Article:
Causes of Lower Back Pain | Nimbus Clinics

Causes of Lower Back Pain; When Should I See a Chiropractor

Lower back pain has many causes and can range from being very simple to very complicated. It’s one of the most common reasons patients come to see a chiropractor. Instead of just treating the pain, it is better to find out the problem that is causing the lower back pain in the first place; this helps to better establish the correct timeframe and prognosis for getting someone back to their normal lifestyle. Here are some of the common causes for back pain and the tissues that can be involved.

Facet Joint Problems

Some of the most common pains in the lower back can come from facet joint disorders. The facet joints are towards the back of your spine behind the vertebral bodies. They are responsible for giving you the flexibility to bend and twist and they also share the weight of your body with your vertebral bodies and discs.

It can be hard to diagnose facet joint problems without experience because it is an unpredictable type of pain which can be localised to one spot in the low back, they can refer across the low back like a thick band or in some cases pain can radiate towards the buttocks. There might be some persistent tenderness and decreased flexibility in the spine associated with this.

When to see a chiropractor:

Make an appointment with your chiropractor for an assessment and treatment when this pain is frequent or interrupting your life.


The sciatic nerve branches out of the spine at the lower back and travels down through the pelvis, buttocks, and down each leg to the knee. Sciatica refers to pain that shoots down or radiates out of the sciatic nerve pathway, which can on occasion radiate further down to the calf. It usually only affects one side of the nerve.

The problem usually stems from the nerve being compressed, commonly from a herniated or bulging disc, a tight or tense muscle, a narrowed spinal canal, or a bone spur on the spine. Sufferers often complain of sharp pain, numbness, and limited use of the affected leg.

When to see a chiropractor:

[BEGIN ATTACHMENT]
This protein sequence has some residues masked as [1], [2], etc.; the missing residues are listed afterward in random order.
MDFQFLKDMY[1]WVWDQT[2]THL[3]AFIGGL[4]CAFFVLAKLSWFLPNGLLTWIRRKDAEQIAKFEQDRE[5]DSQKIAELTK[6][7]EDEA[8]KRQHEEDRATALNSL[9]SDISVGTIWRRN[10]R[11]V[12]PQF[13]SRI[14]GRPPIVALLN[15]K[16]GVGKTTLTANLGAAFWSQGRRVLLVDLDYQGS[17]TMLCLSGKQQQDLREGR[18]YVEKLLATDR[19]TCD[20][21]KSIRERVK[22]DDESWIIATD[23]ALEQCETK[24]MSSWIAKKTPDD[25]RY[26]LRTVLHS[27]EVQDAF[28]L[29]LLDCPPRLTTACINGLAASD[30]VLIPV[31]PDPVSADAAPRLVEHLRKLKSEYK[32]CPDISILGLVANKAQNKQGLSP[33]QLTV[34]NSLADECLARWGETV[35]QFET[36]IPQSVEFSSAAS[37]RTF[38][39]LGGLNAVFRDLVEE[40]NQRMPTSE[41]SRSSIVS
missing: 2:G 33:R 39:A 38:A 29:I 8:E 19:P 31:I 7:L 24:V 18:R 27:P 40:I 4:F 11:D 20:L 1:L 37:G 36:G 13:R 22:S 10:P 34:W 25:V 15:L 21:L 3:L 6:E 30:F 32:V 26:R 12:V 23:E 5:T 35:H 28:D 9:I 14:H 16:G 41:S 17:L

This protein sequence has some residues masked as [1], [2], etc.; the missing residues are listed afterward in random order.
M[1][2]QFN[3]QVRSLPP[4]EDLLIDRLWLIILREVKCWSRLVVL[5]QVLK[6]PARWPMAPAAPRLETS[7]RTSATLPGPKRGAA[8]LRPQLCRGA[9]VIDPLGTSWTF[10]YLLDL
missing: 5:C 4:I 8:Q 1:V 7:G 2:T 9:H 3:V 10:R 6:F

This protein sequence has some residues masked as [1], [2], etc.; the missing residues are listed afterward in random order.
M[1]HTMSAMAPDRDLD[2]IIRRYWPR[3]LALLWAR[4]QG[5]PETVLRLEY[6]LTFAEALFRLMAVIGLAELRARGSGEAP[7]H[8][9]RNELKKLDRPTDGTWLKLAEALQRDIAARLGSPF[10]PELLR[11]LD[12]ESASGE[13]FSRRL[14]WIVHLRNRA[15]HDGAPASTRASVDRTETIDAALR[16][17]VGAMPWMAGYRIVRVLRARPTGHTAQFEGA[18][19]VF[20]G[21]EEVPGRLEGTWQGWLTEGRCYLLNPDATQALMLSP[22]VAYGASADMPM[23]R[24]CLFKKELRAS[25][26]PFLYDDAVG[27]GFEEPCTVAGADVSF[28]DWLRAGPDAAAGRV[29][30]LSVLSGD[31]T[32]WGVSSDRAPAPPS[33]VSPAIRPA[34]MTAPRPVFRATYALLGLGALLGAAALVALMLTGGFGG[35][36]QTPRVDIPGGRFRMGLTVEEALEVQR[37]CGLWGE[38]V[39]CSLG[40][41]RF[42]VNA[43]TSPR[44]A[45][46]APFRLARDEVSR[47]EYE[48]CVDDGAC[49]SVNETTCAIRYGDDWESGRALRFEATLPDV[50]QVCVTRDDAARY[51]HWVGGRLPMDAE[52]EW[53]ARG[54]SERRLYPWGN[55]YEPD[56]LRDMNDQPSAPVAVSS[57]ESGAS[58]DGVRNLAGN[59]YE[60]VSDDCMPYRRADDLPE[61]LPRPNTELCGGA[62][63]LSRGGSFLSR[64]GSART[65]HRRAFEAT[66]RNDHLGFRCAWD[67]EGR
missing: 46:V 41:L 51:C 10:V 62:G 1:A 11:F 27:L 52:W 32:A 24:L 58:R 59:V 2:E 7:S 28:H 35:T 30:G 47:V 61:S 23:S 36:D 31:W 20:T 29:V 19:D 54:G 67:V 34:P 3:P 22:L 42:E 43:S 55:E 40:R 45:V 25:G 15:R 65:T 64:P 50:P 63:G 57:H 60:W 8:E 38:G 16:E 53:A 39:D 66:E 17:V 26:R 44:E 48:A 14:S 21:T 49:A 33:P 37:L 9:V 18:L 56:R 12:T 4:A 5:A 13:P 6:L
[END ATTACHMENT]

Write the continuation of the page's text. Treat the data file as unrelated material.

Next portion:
Sciatica is an umbrella term for different tissues or structures affecting the transmission of nerve signals down your sciatic nerve. If you experience any of these symptoms, it’s important to get it checked out as soon as possible to ensure that nothing serious is going on.

Most of the time it can be dealt with quite easily by a chiropractor but in some circumstances like if you experience any numbness or tingling over your saddle area or loss of bowel or bladder function, you should go to hospital immediately.

Herniated Disc

Discs are jelly-like pads in between each vertebra to help cushion the bones from impact and to work like a pivot point to bend and twist from. They help with flexibility and keep your spine healthy. Discs can bulge or herniate from an abrupt injury or strain, or, more commonly from repetitive microtrauma (i.e sitting in a slouched position for long periods at work or repetitive bending).

It creates a weakness within the walls of the disc and the softer material inside (nucleus pulposus) starts to either seep out through a tear or presses against the side of the wall. The most common symptoms are lower back pain, leg pain with or without pins and needles, numbness or tingling and weakness in the muscles. The extent of these symptoms is governed by the amount the disc is pressing against the nerve as it exits the spine.


When to see a chiropractor:

Mild to moderate bulging or herniated discs can benefit from chiropractic care and the correct prevention and self-management strategies. If you experience any of these symptoms, speak to a chiropractor and get an assessment and they should be able to establish if it’s the kind of issue they may be able to help with.

In a handful of cases, chiropractic may not be able to help and surgery may or may not be necessary. Our chiropractors can guide you down that route if it’s necessary.

Muscle Pain and Stiff Joints

Lower back pain can come from deep muscles in the back such as the quadratus lumborum. This pain can be an achy feeling that is very deep in the back but also may manifest as sharp pain too, depending on the cause. It can be experienced when resting, but can also be aggravated when walking, standing, or just rolling over in bed.

Lower back pain can also come from a muscle called the multifidus. It attaches to the spinal column and aids in your spacial awareness and finely controls the movement of each segment in the spine. When this muscle is injured or strained, it can result in lower back pain.

Both muscles can contribute to lower back pain after holding an awkward position for an extended time, if they are deconditioned and the muscles have a slight delay in their ability to contract, or if there’s a strong muscular contraction from lifting a heavy object in the wrong way.

When to see a chiropractor:

Sometimes it’s difficult to establish the exact reason why this may have started in the first place. If you experience pain like this and you think it may be muscular, it’s always worth checking to see if our tests can highlight an area of weakness, poor function or whether any activities you may be engaging in could be contributing to it.

Applying ice to the area can help to offer some relief and deep tissue massage therapy combined with stretches can also help by relieving some of the tension in the affected muscles. If you want to get back to your usual routine quickly, you can always pop in for an assessment so we can offer our best advice.

Getting the Right Help

Many people suffer through lower back pain for years, but it doesn’t have to be that way. Visit a chiropractor to find the cause of your back pain and start getting some relief. Stop letting lower back pain hold you back.

Posted in: Back Pain

Add a comment